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New condemnation of the Colombian State for HR violations

On 18 March, the Inter-American Court of Human Rights (IACHR) condemned the Colombian state for the political, institutional and ideological persecution carried out by members of the DAS against the Colectivo de Abogados Jorge Alvear Restrepo (Cajar).


Germán Ayala Osorio*


The ruling states that the state “violated, to the detriment of the victims, the rights to life, to personal integrity, to privacy, to freedom of thought and expression, to informational self-determination, to know the truth, to honour, to judicial guarantees, to judicial protection, to freedom of association, movement and residence, to the protection of the family, the rights of the child and the right to defend human rights”.

The state crimes were committed during the administration of Álvaro Uribe Vélez and the strict application of the shadowy democratic security policy, implemented between 2002 and 2010, with the aim of undermining the legitimacy of human rights defenders, considered by public agents as “friends of terrorism and the guerrillas”. This was the narrative used by the then head of state to stigmatise and persecute members of the Cajar collective.

With this new ruling, the Colombian State has now been condemned 13 times by the IACHR, which confirms it as a murderous social and political order that violates human rights.

Beyond the guilty verdict and the symbolic actions that must be taken to apologise and make reparations to the victims, what is of enormous ethical and political value is to begin to demand the International Criminal Court (ICC) and the IACHR to construct a  legal discourse to enable the political and moral responsibilities that the Colombian state as a whole is expected to assume for the crimes committed, and the individual responsibilities (political and criminal) of the presidents of the Republic during whose terms of office the human rights violations took place. These violations were committed through massacres, forced displacements, selective assassinations and political persecution such as the illustrative case of the Lawyers’ Collective.

It is urgent that the IACHR and the ICC work on the harmonisation of rulings, seeking to ensure that the moral condemnations of the states that recognise their jurisdictions, in this case Colombia, go beyond these symbolic limits and conditions to establish criminal and political responsibility.

Alvaro Uribe Velez. Photo Flickr /Gobierno de Guatemala.  Creative Commons License.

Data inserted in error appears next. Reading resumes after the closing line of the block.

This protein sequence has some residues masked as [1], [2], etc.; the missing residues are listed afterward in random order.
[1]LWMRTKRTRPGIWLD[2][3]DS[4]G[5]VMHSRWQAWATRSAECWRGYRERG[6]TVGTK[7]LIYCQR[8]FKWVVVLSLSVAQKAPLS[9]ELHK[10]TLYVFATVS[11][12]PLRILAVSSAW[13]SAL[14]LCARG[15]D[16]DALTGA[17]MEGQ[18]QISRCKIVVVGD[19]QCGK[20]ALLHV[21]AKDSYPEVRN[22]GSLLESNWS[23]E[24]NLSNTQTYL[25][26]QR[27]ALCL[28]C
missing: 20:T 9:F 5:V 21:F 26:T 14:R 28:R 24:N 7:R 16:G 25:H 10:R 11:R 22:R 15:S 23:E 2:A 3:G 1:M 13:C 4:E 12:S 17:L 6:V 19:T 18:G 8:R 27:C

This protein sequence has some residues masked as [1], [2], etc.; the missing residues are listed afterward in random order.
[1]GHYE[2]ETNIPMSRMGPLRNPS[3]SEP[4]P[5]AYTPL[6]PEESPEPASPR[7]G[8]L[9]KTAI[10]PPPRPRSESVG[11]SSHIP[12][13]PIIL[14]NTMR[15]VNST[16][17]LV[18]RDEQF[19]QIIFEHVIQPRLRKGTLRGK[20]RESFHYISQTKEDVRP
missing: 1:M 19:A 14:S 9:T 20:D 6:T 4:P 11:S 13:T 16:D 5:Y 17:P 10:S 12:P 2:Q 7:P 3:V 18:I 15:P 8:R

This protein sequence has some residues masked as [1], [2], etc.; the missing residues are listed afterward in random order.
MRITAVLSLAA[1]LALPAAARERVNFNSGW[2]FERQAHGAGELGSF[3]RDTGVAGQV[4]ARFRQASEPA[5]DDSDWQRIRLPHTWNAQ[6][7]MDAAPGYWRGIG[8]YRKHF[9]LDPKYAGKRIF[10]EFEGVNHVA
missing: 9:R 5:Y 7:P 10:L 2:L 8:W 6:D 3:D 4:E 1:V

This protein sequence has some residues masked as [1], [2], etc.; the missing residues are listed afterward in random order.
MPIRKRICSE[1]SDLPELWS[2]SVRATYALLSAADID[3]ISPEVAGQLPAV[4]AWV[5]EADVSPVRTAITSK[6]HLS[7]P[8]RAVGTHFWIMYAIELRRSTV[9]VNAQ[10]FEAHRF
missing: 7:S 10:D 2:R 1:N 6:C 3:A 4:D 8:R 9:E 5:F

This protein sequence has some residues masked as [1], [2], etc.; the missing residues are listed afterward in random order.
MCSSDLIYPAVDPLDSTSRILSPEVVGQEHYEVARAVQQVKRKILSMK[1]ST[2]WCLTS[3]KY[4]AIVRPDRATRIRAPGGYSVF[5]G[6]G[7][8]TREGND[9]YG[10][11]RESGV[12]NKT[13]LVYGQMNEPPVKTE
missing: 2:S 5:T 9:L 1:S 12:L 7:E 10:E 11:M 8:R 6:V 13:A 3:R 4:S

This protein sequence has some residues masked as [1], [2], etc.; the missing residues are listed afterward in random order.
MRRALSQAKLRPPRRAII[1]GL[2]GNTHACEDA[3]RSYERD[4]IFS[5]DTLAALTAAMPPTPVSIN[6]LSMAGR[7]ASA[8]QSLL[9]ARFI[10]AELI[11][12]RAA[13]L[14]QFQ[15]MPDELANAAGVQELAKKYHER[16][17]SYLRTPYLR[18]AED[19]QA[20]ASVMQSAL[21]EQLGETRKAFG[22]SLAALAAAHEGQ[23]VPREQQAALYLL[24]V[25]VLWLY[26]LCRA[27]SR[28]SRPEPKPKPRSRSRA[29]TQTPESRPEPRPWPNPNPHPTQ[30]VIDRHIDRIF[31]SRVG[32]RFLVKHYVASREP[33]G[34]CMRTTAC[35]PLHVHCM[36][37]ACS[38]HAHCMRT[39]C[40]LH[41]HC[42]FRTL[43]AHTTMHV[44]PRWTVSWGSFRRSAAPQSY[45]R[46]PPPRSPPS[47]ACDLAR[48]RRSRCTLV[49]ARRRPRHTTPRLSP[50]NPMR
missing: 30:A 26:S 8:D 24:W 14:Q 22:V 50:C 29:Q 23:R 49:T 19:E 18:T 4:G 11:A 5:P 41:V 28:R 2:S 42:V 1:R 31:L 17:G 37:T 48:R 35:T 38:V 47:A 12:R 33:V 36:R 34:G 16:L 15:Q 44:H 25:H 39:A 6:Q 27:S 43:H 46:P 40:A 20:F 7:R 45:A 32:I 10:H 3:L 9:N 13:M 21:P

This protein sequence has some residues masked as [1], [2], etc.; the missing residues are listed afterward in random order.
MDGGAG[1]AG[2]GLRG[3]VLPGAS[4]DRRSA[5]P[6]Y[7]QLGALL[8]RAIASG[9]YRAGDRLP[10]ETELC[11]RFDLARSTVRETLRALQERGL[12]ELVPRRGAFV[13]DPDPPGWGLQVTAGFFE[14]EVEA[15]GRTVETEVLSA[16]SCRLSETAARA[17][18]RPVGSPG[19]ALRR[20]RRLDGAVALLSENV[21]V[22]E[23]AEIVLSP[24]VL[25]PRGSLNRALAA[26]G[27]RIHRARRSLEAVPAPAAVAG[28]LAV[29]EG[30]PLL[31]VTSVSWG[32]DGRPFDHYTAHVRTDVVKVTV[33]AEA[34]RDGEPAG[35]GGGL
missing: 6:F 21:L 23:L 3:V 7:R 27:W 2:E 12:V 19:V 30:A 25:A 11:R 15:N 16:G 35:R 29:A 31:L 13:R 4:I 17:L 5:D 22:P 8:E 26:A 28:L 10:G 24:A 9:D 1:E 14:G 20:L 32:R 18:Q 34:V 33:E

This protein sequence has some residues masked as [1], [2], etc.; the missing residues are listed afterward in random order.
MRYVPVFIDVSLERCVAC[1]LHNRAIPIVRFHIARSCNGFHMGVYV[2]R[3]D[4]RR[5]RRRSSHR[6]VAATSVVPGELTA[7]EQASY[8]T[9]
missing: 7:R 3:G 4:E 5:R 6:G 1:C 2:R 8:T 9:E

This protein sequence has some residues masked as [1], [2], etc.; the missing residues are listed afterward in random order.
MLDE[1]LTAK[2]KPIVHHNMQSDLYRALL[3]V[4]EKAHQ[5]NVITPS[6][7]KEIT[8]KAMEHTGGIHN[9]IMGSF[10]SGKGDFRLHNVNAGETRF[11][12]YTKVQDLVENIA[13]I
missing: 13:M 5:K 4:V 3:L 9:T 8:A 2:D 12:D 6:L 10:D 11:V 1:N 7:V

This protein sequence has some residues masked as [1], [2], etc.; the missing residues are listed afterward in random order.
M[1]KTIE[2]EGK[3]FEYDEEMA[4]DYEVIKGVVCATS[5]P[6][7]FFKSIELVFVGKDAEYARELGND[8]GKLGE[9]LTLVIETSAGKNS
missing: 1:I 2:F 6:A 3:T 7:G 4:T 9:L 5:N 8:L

It should be remembered that Uribe Vélez used the DAS as his political police to stigmatise and persecute his critics and detractors, whom he branded on several occasions as “friends of terrorists”.

Cajar, at the time, recalled the violent and disobliging epithets used by Uribe to discredit human rights defenders: “Talkative”, “spokespersons for terrorism”, “human rights traffickers”, “cronies”, “apoligists”, “politicians” and even “gossips” have been the most recurrent adjectives used by the president of Colombia, Álvaro Uribe Vélez, to attack human rights defenders during his seven years in office. In speeches, statements to the national and international press, televised interventions and in communal government councils, President Uribe has attacked people and organisations that work in the promotion and defence of human rights in the country, as well as in denouncing actions perpetrated by state security agencies that violate the fundamental rights of citizens”.

Desaparecidos. Photo by Andres De Leon / Flickr.  Creative Commons License.

I urge the two international tribunals to build legal bridges that will hopefully lead to criminal and political trials of the heads of state who directly and indirectly encouraged, promoted, permitted or cohabited with the systematic violation of human rights.

Petitions for forgiveness and symbolic acts are important for the victims and for the news coverage of condemnatory rulings, but they do little or nothing to prevent Heads of State from using the repressive apparatus to give free rein to the hatred they profess towards Human Rights defenders.

The State’s legitimacy is at stake. In the Colombian case, and due to its criminal nature, the State has a historical illegitimacy that exceeds the 13 convictions it has carried on its shoulders.

*Germán Ayala Osorio: Social communicator, journalist and political scientist, author of the blog “La otra tribuna”.

(Translated by Rene Phelvin – Email: Pixabay

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